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OSP Occupational Profile

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NOC Code: NOC Code: 9433 Occupation: Papermaking and finishing machine operators
Occupation Description: Occupation Description:
Papermaking and finishing machine operators operate process machinery and equipment and assist papermaking and coating control operators to produce, coat and finish paper. They are employed by pulp and paper companies. Papermaking and finishing machine operators operate process machinery and equipment and assist papermaking and coating control operators to produce, coat and finish paper. They are employed by pulp and paper companies.

  • Click on any of the Essential Skills to view sample workplace tasks for this occupation.
  • Scroll down the page to get information on career planning, education and training, and employment and volunteer opportunities.

Table will display the Skill Level for the Noc specified
Essential Skills Essential Skills Levels
Reading Reading 1 2 3
Writing Writing 1 2
Document Use Document Use 1 2 3
Digital Technology Digital Technology 1 2
Oral Communication Oral Communication 1 2
Scheduling or Budgeting and Accounting Scheduling or Budgeting and Accounting 1 2
Measurement and Calculation Measurement and Calculation 1 2
Data Analysis Data Analysis 1 2 3
Numerical Estimation Numerical Estimation 1 2 3
Job Task Planning and Organizing Job Task Planning and Organizing 1 2
Decision Making Decision Making 1 2 3
Problem Solving Problem Solving 1 2
Finding Information Finding Information 1 2


  • The skill levels represented in the above chart illustrate the full range of sample tasks performed by experienced workers and not individuals preparing for or entering this occupation for the first time.
  • Note that some occupational profiles do not include all Numeracy and Thinking Essential Skills.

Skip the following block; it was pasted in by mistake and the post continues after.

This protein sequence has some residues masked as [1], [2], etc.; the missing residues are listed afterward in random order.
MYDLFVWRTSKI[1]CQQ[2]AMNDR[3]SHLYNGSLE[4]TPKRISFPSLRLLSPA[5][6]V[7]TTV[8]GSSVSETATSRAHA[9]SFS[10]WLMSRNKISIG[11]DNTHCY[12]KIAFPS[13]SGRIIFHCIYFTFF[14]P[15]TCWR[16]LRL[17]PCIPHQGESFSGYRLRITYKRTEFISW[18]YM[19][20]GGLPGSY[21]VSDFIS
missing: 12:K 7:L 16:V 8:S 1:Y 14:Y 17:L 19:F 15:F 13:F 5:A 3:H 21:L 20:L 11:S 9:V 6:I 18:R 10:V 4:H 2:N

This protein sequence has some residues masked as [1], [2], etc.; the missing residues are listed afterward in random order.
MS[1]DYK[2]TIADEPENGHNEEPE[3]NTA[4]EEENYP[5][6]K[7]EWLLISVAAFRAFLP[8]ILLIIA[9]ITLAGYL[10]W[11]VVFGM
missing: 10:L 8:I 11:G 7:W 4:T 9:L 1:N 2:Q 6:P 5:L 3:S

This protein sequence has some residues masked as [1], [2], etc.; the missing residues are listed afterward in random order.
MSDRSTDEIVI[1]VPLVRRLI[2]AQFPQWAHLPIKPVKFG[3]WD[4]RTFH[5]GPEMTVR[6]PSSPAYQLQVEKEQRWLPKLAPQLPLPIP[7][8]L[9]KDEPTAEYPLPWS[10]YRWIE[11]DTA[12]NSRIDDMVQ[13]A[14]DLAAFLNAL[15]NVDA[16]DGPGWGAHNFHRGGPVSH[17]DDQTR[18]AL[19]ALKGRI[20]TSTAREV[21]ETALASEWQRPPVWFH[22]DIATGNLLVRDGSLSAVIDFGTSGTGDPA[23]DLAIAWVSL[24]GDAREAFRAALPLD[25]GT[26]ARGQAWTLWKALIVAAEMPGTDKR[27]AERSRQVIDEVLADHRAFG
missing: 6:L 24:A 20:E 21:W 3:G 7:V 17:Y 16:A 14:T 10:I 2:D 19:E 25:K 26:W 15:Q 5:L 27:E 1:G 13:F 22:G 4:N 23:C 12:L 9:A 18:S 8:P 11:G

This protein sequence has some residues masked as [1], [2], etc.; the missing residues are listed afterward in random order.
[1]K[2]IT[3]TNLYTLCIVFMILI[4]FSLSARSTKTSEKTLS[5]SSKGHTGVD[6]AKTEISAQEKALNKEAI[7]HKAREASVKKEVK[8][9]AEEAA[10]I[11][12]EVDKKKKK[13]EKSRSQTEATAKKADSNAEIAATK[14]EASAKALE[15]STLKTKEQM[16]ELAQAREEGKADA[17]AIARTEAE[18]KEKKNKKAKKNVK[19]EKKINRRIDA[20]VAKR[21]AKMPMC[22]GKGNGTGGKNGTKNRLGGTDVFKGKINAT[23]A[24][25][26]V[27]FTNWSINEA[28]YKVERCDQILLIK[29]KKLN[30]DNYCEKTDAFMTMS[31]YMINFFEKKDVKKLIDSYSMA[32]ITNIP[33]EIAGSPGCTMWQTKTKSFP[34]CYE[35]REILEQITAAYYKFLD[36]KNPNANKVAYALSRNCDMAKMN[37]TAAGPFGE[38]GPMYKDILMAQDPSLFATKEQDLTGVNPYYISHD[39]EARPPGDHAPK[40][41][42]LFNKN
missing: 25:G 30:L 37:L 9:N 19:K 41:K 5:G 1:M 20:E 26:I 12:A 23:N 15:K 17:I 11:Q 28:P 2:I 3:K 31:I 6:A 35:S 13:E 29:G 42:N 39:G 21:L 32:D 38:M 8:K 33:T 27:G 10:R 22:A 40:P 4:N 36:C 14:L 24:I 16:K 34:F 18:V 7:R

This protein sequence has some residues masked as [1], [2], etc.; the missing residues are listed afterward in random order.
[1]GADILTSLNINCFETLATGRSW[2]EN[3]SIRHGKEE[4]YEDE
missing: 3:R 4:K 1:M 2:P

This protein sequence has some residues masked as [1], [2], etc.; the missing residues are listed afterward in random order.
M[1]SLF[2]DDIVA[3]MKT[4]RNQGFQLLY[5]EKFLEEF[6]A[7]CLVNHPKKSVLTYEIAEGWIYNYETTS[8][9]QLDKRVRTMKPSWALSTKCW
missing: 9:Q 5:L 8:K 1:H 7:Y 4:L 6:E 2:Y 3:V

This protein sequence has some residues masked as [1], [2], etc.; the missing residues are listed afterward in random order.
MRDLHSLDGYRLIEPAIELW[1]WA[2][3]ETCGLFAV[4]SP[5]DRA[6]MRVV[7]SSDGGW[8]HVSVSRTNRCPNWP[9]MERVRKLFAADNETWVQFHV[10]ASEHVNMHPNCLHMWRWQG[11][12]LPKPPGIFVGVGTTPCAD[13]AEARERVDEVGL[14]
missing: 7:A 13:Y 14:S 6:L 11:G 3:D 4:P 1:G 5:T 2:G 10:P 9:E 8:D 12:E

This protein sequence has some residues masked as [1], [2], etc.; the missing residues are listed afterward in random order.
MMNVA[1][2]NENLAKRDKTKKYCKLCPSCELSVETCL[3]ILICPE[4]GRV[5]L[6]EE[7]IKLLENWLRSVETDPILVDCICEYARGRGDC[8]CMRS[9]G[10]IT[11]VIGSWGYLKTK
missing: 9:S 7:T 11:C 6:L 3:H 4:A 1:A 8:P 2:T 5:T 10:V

If you would like to print a copy of the chart and sample tasks, click on the "Print Occupational Profile" button at the top of the page.


Reading
  • Read activity logs which record problems of the last shift. (1)
  • Read company newsletters and bulletins. (2)
  • Read memos concerning production procedures and safety. (2)
  • Read union information sheets. (2)
  • Read production schedules. (2)
  • Read lockout procedures established by the company. (2)
  • Read operator manuals for calender and dryer equipment. (3)
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Writing
  • Correct computerized labels showing production lots, destinations and packing directions. (1)
  • Write machine readings and other notations in a production logbook. (1)
  • Record equipment problems in a maintenance logbook. (1)
  • Enter data from the production program into the computerized production monitor system. (1)
  • Fill in production non-conformance forms to record problems such as diverted rolls, mechanical faults and lost time. Sometimes comments are more than a paragraph long. (2)
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Document Use
  • Read daily production sheets which indicate the type of paper to be produced and its destination. (1)
  • Read tags on numerous pumps, valves and electrical switches. (1)
  • Read graphs on the computer screen which provide information on moisture content, rate of evaporation and steam temperature. (2)